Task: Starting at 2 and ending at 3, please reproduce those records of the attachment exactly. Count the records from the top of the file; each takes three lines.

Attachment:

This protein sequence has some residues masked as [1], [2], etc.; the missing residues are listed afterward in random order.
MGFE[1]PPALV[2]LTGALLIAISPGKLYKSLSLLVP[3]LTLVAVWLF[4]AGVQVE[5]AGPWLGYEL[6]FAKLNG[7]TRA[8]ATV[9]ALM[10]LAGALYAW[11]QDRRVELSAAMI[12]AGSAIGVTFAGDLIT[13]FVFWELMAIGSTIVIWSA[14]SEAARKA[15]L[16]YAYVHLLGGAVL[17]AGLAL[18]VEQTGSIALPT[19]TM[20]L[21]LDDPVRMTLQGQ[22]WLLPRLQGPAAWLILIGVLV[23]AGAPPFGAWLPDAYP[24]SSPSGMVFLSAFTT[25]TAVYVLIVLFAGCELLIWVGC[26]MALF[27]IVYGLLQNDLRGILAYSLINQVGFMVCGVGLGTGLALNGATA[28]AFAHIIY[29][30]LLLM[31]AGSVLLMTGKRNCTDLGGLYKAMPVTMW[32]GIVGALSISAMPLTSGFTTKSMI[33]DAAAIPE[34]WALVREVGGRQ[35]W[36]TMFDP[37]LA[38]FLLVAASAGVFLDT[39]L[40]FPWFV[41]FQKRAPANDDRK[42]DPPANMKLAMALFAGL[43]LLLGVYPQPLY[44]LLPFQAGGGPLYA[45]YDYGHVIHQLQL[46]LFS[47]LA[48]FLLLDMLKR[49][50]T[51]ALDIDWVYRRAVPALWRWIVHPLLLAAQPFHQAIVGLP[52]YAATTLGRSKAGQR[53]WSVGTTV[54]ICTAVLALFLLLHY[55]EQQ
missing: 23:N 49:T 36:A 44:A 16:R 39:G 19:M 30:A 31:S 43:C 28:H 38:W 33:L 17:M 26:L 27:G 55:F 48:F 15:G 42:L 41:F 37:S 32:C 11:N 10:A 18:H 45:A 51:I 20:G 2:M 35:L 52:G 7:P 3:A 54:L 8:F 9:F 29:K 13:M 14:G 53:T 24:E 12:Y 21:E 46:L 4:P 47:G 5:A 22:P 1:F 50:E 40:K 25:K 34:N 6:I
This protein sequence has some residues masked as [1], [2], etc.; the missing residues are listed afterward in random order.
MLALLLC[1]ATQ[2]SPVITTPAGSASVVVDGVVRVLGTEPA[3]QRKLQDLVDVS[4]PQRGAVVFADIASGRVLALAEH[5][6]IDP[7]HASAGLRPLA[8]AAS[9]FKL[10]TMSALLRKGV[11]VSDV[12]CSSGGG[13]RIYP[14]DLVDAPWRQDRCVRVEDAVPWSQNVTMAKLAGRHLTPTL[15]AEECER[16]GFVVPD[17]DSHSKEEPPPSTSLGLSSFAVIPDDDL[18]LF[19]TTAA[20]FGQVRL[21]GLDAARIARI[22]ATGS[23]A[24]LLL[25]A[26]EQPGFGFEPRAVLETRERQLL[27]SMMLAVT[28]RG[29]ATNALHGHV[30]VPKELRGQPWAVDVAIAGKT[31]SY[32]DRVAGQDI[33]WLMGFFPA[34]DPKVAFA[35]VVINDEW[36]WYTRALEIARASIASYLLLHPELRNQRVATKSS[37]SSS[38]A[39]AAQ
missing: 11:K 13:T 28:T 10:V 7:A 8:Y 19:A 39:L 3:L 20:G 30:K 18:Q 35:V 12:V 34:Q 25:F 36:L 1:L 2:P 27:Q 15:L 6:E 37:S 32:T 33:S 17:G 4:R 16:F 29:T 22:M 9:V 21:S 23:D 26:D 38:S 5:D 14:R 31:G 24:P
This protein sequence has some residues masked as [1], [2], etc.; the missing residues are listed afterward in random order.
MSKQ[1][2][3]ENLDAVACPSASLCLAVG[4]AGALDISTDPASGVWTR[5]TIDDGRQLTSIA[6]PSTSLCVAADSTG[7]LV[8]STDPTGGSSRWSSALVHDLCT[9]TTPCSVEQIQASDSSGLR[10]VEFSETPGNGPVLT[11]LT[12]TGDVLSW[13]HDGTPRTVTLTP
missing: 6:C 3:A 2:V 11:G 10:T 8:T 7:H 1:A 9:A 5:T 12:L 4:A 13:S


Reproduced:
This protein sequence has some residues masked as [1], [2], etc.; the missing residues are listed afterward in random order.
MLALLLC[1]ATQ[2]SPVITTPAGSASVVVDGVVRVLGTEPA[3]QRKLQDLVDVS[4]PQRGAVVFADIASGRVLALAEH[5][6]IDP[7]HASAGLRPLA[8]AAS[9]FKL[10]TMSALLRKGV[11]VSDV[12]CSSGGG[13]RIYP[14]DLVDAPWRQDRCVRVEDAVPWSQNVTMAKLAGRHLTPTL[15]AEECER[16]GFVVPD[17]DSHSKEEPPPSTSLGLSSFAVIPDDDL[18]LF[19]TTAA[20]FGQVRL[21]GLDAARIARI[22]ATGS[23]A[24]LLL[25]A[26]EQPGFGFEPRAVLETRERQLL[27]SMMLAVT[28]RG[29]ATNALHGHV[30]VPKELRGQPWAVDVAIAGKT[31]SY[32]DRVAGQDI[33]WLMGFFPA[34]DPKVAFA[35]VVINDEW[36]WYTRALEIARASIASYLLLHPELRNQRVATKSS[37]SSS[38]A[39]AAQ
missing: 11:K 13:T 28:T 10:V 7:A 8:Y 19:A 39:L 3:L 20:G 30:K 18:Q 35:V 12:V 34:Q 25:F 36:L 1:L 2:P 27:Q 15:L 6:E 37:S 32:T 33:S 17:G 4:R 16:F 29:T 22:M 9:V 21:S 23:D 26:D 38:S 5:D 14:R 31:G 24:P
This protein sequence has some residues masked as [1], [2], etc.; the missing residues are listed afterward in random order.
MSKQ[1][2][3]ENLDAVACPSASLCLAVG[4]AGALDISTDPASGVWTR[5]TIDDGRQLTSIA[6]PSTSLCVAADSTG[7]LV[8]STDPTGGSSRWSSALVHDLCT[9]TTPCSVEQIQASDSSGLR[10]VEFSETPGNGPVLT[11]LT[12]TGDVLSW[13]HDGTPRTVTLTP
missing: 6:C 3:A 2:V 11:G 10:T 8:T 7:H 1:A 9:A 5:T 12:L 4:A 13:S